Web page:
Chief Constable Ian Hopkins has apologised on behalf of his force for letting down the victims of a grooming gang allowed to abuse vulnerable girls with virtual impunity fifteen years ago.

He said he had felt 'personally disgusted' at the crimes they had suffered.

The police chief spoke out after a damning official report published today revealed how children were raped and abused by up to 100 members of a Manchester grooming gang.

But despite police and social workers knowing what was happening, they weren’t stopped.

The report has 'vindicated' the whistleblower police officer Maggie Oliver who worked on Operation Augusta, and the subsequent Rochdale sex grooming investigation, who has fought for the truth of the outrage to finally emerge.

Chief Constable Ian Hopkins

She accused senior police officers of trying to 'bury the truth' in a press conference earlier on Tuesday.

Later, Chief Constable Ian Hopkins read a statement to the media although he would not take questions.

Paedophiles operated 'in plain sight' in south Manchester

He told reporters: "On behalf of Greater Manchester Police, I want to apologise to all those vulnerable children who were let down in 2004 when the Greater Manchester Police did not thoroughly investigate the abhorrent offences that have been committed against them.

"I want to say I'm personally disgusted that these children were not cared for and the awful abuse that they suffered.

"I'm committed to doing all that we can to ensuring that they receive the justice today that they were denied 15 years ago."

He said that since Mayor Andy Burnham had launched the review he had been 'personally involved and committed to sharing all of the information that the review required from the very beginning'.

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Operation Augusta

The top cop detailed how his force started a new investigation into the 2004/5 abuse including a fresh probe into the abuse and death, at the age of just 15, of Victoria Agoglia.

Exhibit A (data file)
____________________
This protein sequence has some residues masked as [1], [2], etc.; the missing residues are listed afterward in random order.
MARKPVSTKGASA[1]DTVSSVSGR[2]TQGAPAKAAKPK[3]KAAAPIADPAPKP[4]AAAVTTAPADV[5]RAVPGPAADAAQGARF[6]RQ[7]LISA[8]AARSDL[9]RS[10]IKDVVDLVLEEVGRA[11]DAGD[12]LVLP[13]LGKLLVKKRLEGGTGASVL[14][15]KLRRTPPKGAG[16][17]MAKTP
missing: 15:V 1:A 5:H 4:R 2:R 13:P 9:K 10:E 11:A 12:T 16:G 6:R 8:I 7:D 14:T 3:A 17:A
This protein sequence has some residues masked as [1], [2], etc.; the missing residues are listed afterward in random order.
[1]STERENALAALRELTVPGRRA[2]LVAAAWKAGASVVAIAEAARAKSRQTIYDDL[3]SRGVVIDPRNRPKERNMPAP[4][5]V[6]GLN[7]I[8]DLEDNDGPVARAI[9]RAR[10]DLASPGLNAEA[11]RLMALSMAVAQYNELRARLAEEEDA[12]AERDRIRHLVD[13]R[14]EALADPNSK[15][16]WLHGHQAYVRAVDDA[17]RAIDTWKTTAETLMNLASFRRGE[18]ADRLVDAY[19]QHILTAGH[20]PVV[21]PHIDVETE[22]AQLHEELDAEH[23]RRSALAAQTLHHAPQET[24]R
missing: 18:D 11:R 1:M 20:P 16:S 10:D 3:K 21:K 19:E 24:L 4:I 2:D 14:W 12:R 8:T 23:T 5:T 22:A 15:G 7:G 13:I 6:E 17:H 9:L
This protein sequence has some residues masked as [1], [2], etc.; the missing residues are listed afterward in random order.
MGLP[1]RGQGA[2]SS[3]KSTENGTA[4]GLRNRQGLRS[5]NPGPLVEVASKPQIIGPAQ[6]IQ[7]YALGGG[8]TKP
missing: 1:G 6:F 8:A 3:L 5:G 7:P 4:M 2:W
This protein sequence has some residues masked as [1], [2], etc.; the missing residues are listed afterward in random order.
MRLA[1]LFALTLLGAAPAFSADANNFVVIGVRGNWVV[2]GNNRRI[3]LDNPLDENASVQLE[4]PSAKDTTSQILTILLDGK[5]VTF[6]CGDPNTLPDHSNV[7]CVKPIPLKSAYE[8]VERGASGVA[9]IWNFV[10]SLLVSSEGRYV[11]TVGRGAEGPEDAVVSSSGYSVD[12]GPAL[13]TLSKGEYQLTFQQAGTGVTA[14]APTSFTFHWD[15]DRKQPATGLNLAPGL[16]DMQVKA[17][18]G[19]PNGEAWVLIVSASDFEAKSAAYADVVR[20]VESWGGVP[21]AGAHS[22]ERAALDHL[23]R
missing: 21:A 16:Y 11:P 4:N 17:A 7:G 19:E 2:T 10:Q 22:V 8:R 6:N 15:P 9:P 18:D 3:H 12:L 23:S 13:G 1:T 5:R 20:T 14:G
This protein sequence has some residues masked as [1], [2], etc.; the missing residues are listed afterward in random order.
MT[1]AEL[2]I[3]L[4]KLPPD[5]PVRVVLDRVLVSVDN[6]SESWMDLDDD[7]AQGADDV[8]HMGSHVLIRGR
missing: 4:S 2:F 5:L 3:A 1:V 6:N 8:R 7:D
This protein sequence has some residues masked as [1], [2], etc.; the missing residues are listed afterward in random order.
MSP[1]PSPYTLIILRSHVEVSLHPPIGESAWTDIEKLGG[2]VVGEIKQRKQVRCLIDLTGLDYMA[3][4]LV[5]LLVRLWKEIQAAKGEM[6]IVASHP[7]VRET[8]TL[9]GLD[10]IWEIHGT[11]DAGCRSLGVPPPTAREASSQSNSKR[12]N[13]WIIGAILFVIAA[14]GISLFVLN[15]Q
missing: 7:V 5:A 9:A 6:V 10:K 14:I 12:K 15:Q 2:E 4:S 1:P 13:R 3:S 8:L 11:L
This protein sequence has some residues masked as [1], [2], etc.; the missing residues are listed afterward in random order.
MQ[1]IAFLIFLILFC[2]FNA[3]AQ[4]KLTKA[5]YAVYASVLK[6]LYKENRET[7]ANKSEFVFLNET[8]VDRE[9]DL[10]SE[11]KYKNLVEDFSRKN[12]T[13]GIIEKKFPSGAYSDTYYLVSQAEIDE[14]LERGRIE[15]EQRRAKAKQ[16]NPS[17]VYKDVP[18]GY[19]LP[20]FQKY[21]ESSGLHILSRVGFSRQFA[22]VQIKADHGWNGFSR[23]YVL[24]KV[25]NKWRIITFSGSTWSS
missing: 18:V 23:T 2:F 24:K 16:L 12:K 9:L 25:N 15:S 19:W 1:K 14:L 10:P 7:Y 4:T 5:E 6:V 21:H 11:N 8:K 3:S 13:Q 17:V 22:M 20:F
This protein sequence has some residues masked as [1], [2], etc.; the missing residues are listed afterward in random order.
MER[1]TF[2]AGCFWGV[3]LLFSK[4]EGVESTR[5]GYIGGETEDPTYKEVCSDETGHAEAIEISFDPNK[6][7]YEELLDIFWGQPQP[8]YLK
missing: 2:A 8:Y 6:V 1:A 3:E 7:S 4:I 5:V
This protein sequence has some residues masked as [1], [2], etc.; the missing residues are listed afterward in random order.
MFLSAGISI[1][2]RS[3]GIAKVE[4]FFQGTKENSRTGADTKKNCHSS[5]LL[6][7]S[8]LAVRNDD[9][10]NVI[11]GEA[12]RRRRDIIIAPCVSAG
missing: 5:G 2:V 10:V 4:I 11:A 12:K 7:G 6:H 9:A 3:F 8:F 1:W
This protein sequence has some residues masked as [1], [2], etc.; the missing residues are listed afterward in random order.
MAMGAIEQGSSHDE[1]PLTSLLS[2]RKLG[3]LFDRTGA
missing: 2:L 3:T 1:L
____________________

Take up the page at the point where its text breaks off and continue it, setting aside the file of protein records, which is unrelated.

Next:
Her death had prompted the original investigation into the girls being abused along Rusholme's Curry Mile.

He went on: "In August 2018 it became clear that Operation Augusta in 2004/5 was not to the standard that I would have expected and I immediately commissioned a review to ensure that any risks posed by potential perpetrators in that time would be addressed today.

Victoria Agoglia
Victoria Agoglia

"I also wanted to ensure that any victims were provided with the appropriate support from specialist agencies.

"Following our internal review, a multi-agency team was established with Manchester city council under Operation Green Jacket.

"This included a senior investigating officer leading a major incident team who were prepared to follow any potential lines of enquiry which could be pursued and seek to bring any of the perpetrators to justice.

"To date Operation Green Jacket has identified 53 potential victims from 2004/5.

"48 of those victims that were children in looked after care in 04/05.

Former GMP detective Maggie Oliver blew the whistle

"Of the 53 identified, we have so far identified viable lines of enquiry into 38 of those victims.

"This includes the horrific abuse of Victoria Agoglia. In September 2019, one man was arrested and another interviewed under caution in relation to the abuse that Victoria suffered.

"Both men have been released under investigation and our enquiries remain on-going.

"We will continue to do all that we can to safeguard the children in our communities. Greater Manchester Police will investigate any report of child exploitation that is made to us. Thank you very much." 

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